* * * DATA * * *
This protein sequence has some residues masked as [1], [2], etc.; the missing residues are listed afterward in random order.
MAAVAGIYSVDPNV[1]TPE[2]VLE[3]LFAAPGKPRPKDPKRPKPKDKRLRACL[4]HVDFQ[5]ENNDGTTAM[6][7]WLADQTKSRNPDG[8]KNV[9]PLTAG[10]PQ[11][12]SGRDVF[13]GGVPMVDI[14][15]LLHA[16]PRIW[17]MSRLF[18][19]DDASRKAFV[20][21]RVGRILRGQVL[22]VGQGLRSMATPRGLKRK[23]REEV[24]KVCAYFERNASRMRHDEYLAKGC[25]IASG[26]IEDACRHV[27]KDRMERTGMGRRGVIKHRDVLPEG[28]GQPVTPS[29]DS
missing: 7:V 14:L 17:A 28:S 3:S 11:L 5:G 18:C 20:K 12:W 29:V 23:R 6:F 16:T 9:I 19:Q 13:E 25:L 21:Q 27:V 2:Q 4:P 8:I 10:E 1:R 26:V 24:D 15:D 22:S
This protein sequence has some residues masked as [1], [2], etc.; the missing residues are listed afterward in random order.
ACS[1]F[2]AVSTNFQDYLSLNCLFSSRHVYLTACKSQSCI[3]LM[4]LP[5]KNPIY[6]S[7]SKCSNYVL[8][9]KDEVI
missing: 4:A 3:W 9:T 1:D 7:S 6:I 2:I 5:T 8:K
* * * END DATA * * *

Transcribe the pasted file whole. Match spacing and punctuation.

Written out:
This protein sequence has some residues masked as [1], [2], etc.; the missing residues are listed afterward in random order.
MAAVAGIYSVDPNV[1]TPE[2]VLE[3]LFAAPGKPRPKDPKRPKPKDKRLRACL[4]HVDFQ[5]ENNDGTTAM[6][7]WLADQTKSRNPDG[8]KNV[9]PLTAG[10]PQ[11][12]SGRDVF[13]GGVPMVDI[14][15]LLHA[16]PRIW[17]MSRLF[18][19]DDASRKAFV[20][21]RVGRILRGQVL[22]VGQGLRSMATPRGLKRK[23]REEV[24]KVCAYFERNASRMRHDEYLAKGC[25]IASG[26]IEDACRHV[27]KDRMERTGMGRRGVIKHRDVLPEG[28]GQPVTPS[29]DS
missing: 7:V 14:L 17:A 28:S 3:S 11:L 5:G 18:C 20:K 12:W 29:V 23:R 6:F 16:T 9:I 19:Q 13:E 25:L 21:Q 27:V 2:Q 4:P 8:I 10:E 1:R 26:V 24:D 15:D 22:S
This protein sequence has some residues masked as [1], [2], etc.; the missing residues are listed afterward in random order.
ACS[1]F[2]AVSTNFQDYLSLNCLFSSRHVYLTACKSQSCI[3]LM[4]LP[5]KNPIY[6]S[7]SKCSNYVL[8][9]KDEVI
missing: 4:A 3:W 9:T 1:D 7:S 6:I 2:I 5:T 8:K